In Memory of
Look at us Now
We got together
1981 in Review
Leuzinger High School Class of 1981 - A Tribute To Barbara Jean Arestegui - Class of 1980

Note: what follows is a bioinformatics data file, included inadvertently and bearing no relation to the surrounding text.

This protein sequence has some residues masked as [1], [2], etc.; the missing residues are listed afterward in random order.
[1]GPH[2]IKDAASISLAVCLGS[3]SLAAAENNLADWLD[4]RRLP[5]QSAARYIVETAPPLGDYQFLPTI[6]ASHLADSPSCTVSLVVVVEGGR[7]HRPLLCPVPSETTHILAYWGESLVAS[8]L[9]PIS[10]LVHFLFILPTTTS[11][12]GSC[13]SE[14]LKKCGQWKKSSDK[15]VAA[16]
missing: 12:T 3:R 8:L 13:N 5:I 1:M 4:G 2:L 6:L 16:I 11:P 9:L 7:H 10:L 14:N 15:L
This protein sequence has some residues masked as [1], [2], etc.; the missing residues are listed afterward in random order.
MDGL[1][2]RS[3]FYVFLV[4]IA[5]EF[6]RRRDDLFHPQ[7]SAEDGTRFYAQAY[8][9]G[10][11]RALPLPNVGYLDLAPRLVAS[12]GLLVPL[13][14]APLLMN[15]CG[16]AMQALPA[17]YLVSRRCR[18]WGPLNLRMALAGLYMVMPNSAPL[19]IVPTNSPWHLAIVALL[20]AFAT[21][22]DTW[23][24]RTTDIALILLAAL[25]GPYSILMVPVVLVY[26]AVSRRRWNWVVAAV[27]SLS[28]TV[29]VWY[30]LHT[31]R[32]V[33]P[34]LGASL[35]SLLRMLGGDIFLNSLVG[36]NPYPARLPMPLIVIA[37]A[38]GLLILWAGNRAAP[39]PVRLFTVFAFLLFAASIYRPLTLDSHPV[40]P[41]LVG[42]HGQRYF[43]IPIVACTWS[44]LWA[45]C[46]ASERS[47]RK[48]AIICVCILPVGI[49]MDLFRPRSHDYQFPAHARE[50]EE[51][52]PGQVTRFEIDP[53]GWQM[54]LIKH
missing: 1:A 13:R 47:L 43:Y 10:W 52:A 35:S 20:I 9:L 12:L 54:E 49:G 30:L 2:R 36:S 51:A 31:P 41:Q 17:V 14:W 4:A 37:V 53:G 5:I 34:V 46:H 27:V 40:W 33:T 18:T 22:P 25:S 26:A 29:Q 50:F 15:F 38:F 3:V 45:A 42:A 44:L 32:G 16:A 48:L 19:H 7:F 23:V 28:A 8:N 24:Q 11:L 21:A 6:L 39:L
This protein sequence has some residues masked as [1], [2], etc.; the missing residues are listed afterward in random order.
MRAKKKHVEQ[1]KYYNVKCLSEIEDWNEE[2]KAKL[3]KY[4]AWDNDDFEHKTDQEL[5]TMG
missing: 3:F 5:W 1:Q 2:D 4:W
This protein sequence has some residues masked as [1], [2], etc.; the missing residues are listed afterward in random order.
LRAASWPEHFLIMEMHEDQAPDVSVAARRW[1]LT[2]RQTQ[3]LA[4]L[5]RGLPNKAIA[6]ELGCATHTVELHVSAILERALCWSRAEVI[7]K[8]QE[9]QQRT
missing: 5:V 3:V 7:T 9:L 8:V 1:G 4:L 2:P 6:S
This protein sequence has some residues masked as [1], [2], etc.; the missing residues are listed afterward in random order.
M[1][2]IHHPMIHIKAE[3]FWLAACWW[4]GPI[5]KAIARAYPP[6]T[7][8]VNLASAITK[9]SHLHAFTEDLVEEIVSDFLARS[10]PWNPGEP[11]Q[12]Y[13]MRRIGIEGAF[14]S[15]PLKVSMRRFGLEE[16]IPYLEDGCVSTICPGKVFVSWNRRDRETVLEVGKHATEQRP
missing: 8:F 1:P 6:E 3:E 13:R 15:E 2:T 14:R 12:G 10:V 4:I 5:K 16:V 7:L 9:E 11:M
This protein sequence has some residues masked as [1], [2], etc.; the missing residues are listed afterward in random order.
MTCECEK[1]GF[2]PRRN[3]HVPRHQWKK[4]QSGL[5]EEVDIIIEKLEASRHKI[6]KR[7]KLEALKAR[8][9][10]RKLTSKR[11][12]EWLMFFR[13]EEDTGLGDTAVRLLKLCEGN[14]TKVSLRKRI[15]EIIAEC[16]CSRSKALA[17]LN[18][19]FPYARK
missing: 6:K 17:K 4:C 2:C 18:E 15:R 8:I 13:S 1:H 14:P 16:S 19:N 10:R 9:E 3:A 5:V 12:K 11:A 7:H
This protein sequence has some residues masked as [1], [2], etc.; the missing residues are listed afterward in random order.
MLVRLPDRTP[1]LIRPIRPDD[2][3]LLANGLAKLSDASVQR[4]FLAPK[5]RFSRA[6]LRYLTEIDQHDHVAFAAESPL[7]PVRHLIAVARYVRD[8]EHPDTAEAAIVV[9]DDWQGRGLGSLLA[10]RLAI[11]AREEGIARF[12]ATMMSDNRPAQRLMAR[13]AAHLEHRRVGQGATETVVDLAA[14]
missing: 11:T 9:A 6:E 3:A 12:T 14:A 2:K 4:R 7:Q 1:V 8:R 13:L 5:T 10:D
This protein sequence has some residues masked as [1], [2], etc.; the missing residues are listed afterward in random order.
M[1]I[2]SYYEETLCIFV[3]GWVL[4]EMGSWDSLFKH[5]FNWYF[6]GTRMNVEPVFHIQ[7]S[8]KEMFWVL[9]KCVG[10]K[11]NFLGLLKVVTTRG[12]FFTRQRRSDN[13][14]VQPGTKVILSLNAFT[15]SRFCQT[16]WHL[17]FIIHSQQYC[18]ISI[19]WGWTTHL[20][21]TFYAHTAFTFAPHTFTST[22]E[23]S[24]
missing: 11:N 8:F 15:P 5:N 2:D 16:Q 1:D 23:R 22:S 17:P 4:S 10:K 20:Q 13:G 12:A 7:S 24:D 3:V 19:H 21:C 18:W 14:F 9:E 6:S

From Cape Cod Times - September 14, 2001 Written by Meg Murphy A Yarmouthport memorial service honors slain co-workers, including a Marstons Mills resident. YARMOUTHPORT - A sea of people in crisp navy-blue uniforms gathered in front of a small chapel. The sharp scent of autumn leaves filled the air. A hot midday sun beat down. No one would take such sensations for granted again. A tightly knit group of flight attendants for United and American airlines organized a memorial at Kelly Chapel yesterday afternoon to mourn colleagues killed in terrorist attacks Tuesday. 'It could have been any one of us on that flight on Tuesday. It could have been any one of us here,' said Kevin Merritt, a flight attendant for American Airlines. Merritt lives in West Barnstable and works for the airline out of Logan International Airport. Dozens of airline employees who live on Cape Cod attended. Several flight attendants said they had left their homes for the first time since Tuesday's tragedy because they needed to be among colleagues and begin to heal. Many of the American Airlines employees wore gold wings on their blazer lapels. Almost everyone wept openly as they filed into wooden pews. They sat closely, shoulders touching; within moments nothing but standing room remained. At the front of the chapel, a photograph of a young couple was placed on a bouquet of summer flowers. All eyes seemed fixed on the photograph. Pictured were Amy R. King and Michael C. Tarrou, a Natick couple who were working as flight attendants on United Airlines Flight 175 when it left Boston for Los Angeles at 8:14 a.m. Tuesday. Hijackers crashed the plane into the South Tower of the World Trade Center about 45 minutes later. Many of the United Airlines employees at the service had known the couple well. Just as many American Airlines employees knew Barbara Arestegui, known to friends as Bobby, a Marstons Mills resident who was working on American Airlines Flight 11. Her flight left Logan at 7:59 a.m. for Los Angeles. It was crashed into the North Tower of the World Trade Center at 8:45 a.m. These were just three of the 33 names read aloud in tribute to the four crews who perished on Tuesday. Merritt reminded his colleagues to be careful with their loved ones. 'We don't know from one day to the next what could take place. As we put our faith in the captain, we just have to put our faith in God.,' he said. 'After something like this, it makes it ten-fold important we say we love each other.' But one flight attendant, who asked not to be identified, said she may never fly again. 'I can't even imagine getting on an airplane and looking at a passenger's face and not wondering if they are a terrorist. I can't imagine feeling safe on an airplane.' Remembering fallen friends An American Airlines attendant began to shake and sob as she began to read the names of people lost on Flights 11 and 77. Another attendant gently took the list from her and read: 'Captain John Ogonowski, Thomas McGuinness, Barbara Arestegui, Jeffrey Collman, Sara Low, Karen Martin, Kathleen Nicosia, Betty Ong, Jean Roger, Dianne Snyder, Madeline Sweeney. 'Captain Charles Burlingame, David Charlebois, Michele Heidenberger, Jennifer Lewis, Kenneth Lewis, Renee May.' A United Airlines attendant also struggled to steady her voice as she named the friends lost on Flight 175 and Flight 93. 'Captain Jason Dahl, Leroy Homer, Lorraine G. Bay, Sandra W. Bradshaw, Wanda A. Green, Ceecee Lyles, Deborah Welsh. 'Captain Victor Saracini, Michael Horrocks, Robert Fangman, Amy Jarett, Amy King, Kathryn Laborie, Alfred Marchand, Michael Tarrou, Alicia Titus.' Many people hugged each other or linked hands; their voices grew stronger as they prayed together. 'Yea, though I walk through the valley of the shadow of death, I will fear no evil,' they said, quoting Psalm 23. People stood to speak of their lost friends and how they had narrowly escaped death themselves. 'I should have been on that flight,' said Barbara McFarland, a West Yarmouth resident who worked on the same crew as King and Tarrou. She had swapped shifts with another attendant. Other flight attendants came over to hug McFarland and remind her not to take on blame for a senseless tragedy. She told stories about the great fun shared with King and Tarrou at jazz clubs and restaurants during stopovers in Chicago. 'We will never know what the future would have in store for them or the rest of our colleagues on United and American Airlines,' said Luiz Avelar, a United Airlines attendant who organized the ceremony with his wife, Michelle. Colleagues remembered Arestegui as a woman who brightened their days with a contagious laugh and lively personality. She was so small she could fit anywhere in the plane, they joked, even the carrier racks. 'Obviously our Heavenly Father wanted her beautiful smiling face with him. She will be greatly missed but never forgotten,' said one colleague. Maureen Mahoney, a United Airlines flight attendant who lives in Dennis, remembered Arestegui from shared layovers in the late 1970s. She said the flight attendants who live on the Cape are a close group. 'I knew one of these girls. I knew the Newark girls,' said Mahoney, referring to the crew who died when Flight 93 from Newark, N.J., to San Francisco crashed outside Pittsburgh on Tuesday. 'We are here to pay tribute to our friends who were murdered,' said Avelar. Donna Hanlon, a United Airlines flight attendant who lives in East Sandwich, said people grow close in this business. 'I came out to be with all the people that I know,' she said. 'It is just important to have the support of your friends.' Hanlon said she is determined to continue flying. 'We won't stop. The air transportation has to go on. It is like driving to work. You don't think about having an accident on the way. This is our job.'